Comic Book Shelf

by Alan Rapp on November 29, 2006

in Comics

Hey there true believers!  Today the sixteenth issue of our Comic Book Shelf edition hits our newsstand.  Want to know what’s getting released today at the old comic shop but too busy, or lazy (not that there’s anything wrong with that), to bother?  Well no sweat Bat-fans as we’ve got the scoop of what comics and graphic novels are hitting the shelves today.

This week’s releases include Batman, Crossing Midnight, Deathblow, Friendly Neighborhood Spider-Man, Ghost in the Shell 1.5, Guy Gardner: Collateral Damage, Immortal Iron Fist, Stan Lee Meets Dr. Doom, Trials of Shazam!, and more!

If you’re looking for graphic novels you don’t want to miss Avengers: Galactic Storm Vol.2, Batman: The Dark Knight Archives Vol. 5, Essential Man-Thing Vol.1, Green Lantern: Revenge of the Green Lanterns, Gungrave Archives, and more.

For the full list check inside…

[click to continue…]

Superman Returns to DVD

by Alan Rapp on November 28, 2006

in Uncategorized

Superman Returns was a big hit at the theaters this summer, though not as big as the studio had hoped (despite making just over $200 million it came up short of making back its $270 million price tag).  Still Superman proved he could be a powerful force at the box office.  The film comes out on DVD today and we’ve got a quick look.

Superman Returns
Custom Rating

I enjoyed Superman Returns in the theater, but had some problems with the script, continuity errors, and the lack of originality (all of which you can read more about in my original review).  December liked the film a little more than me (as you can read here).  So it’s been a couple months, and now it’s out on DVD, so let’s get to it.

After a five-year absence Kal-El (Brandon Routh) returns from the wreckage of Krypton to his adopted home of Earth.  On arriving he discovers life has moved on without him.  Lois Lane (Kate Bosworth) is engaged and has a young son, and Lex Luthor (Kevin Spacey) has been busy making some withdrawals from the Fortress of Solitude.

The film works as well, if not slightly better on DVD than in the theater, given it’s length and breadth, though you also have more opportunity to wonder at the lunacy of Lex Luthor’s plan.  The effects work just as well on DVD and with a proper stereo system you can sit back and crank John Williams score.

I stick by my qualms with the film.  However, I will say that with each viewing I like Brandon Routh and Kate Bosworth more and more in their respected roles.  Though Routh is no Christopher Reeve, he does have a little of his openness and charm that grows on you.  And Bosworth shines in what is one of the oddest casting decisions of the year.

But I still hate that new suit!

Is it a must have for your collection?  Probably not.  But the DVD does give you the remastered John Williams score and some nice performances and fun moments.  Aside from the look at the Marlon Brando scenes, I’m not sure the Special Edition warrants the added cost, except for huge fans of the film, and I think the single disc will serve most viewers just fine.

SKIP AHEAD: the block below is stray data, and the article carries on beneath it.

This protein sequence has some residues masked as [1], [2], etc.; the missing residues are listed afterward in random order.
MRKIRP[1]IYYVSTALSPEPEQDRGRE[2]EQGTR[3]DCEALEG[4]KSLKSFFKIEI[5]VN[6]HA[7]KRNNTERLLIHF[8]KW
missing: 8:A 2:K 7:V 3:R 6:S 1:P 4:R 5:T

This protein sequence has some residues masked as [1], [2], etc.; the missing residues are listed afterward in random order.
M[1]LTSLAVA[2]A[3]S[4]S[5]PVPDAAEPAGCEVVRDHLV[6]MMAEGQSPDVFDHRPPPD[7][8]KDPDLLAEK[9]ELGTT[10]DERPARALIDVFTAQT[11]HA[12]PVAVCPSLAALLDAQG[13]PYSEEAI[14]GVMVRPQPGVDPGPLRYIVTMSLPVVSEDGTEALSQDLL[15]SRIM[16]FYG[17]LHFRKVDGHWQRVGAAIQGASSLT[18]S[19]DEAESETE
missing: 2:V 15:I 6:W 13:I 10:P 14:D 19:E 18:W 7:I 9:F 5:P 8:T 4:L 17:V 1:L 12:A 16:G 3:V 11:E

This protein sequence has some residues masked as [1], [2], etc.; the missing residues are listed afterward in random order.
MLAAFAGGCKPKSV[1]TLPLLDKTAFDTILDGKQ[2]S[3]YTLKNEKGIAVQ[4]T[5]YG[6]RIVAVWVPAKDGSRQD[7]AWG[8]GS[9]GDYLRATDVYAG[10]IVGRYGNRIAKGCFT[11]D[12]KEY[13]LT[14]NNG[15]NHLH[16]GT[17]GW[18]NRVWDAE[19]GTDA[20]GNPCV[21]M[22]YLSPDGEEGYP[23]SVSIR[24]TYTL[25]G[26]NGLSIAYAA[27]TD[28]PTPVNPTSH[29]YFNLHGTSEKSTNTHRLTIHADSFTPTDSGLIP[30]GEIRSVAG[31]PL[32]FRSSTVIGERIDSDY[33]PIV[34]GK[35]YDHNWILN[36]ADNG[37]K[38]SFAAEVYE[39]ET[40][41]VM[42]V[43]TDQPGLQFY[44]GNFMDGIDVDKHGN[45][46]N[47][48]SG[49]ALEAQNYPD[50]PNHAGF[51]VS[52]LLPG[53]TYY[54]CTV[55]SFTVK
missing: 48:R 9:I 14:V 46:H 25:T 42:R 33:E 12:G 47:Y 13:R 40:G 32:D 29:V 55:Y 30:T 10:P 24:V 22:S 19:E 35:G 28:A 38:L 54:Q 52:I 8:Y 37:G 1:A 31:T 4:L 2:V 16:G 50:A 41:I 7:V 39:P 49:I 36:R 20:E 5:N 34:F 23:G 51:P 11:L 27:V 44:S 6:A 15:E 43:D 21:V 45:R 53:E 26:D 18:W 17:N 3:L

This Week

by December Lambeth on November 27, 2006

in Movie Reviews 

So what’s out there this week?  It’s an interesting week at the movie plex coming to a theater near you and in limited release: 3 Needles, The Architect, Christmas at Maxwell’s, National Lampoon’s Van Wilder: The Rise of Taj, The Nativity Story and Turistas.

C’mon in and let us get you ready for the week!


Here’s what’s scheduled to hit theaters this week.  Want to know more?  Just click on the title for film info including a full cast list.  Want a closer look?  Just click on the poster to watch the trailer.

Opening Friday:

National Lampoon’s Van Wilder: The Rise of Taj

Just in case the first bomb wasn’t enough for you, here is another. National Lampoon is back again and in it’s usual color. They should have stopped with National Lampoon’s Christmas and left it at that. Now we have to suffer through some film that should have went straight to DVD. How do they get such bad humor green lit?  Taj, Van Wilder’s geeky apprentice from the first film, goes international. He heads off to Camden University in England and adopts a group of misfit geeks and teaches them a little Wilder magic. Plenty of T & A and nerds being picked on, but they win in the end.

Rated R for pervasive crude sexual content (like the first), some nudity and language. Projected bomb.

The Nativity Story

Director Catherine Hardwicke and crew painstakingly produce this story down to the finest detail. A great deal of work and fine-tuning went into the set design, costuming and location. Well acted and written, The Nativity Story comes to the big screen in all its marvelous wonder glory. I don’t feel I need to summarize the film, it’s well known throughout. Just in time for the holidays and family gatherings.

Rated PG for some violent content. Projected 3.5 out of 5 razors.


Just in case the first bomb wasn’t enough for you, here is another. National Lampoon is back again and in it’s usual color. They should have stopped with National Lampoon’s Christmas and left it at that. Now we have to suffer through some film that should have went straight to DVD. How do they get such bad humor green lit? As if Hostel wasn’t enough, now we have Turistas. A group of young and beautiful Americans go on vacation off the beaten path in beautiful exotic Brazil. After a bus crash and being a little shook up, the group runs into a couple of British travelers and some kind locals.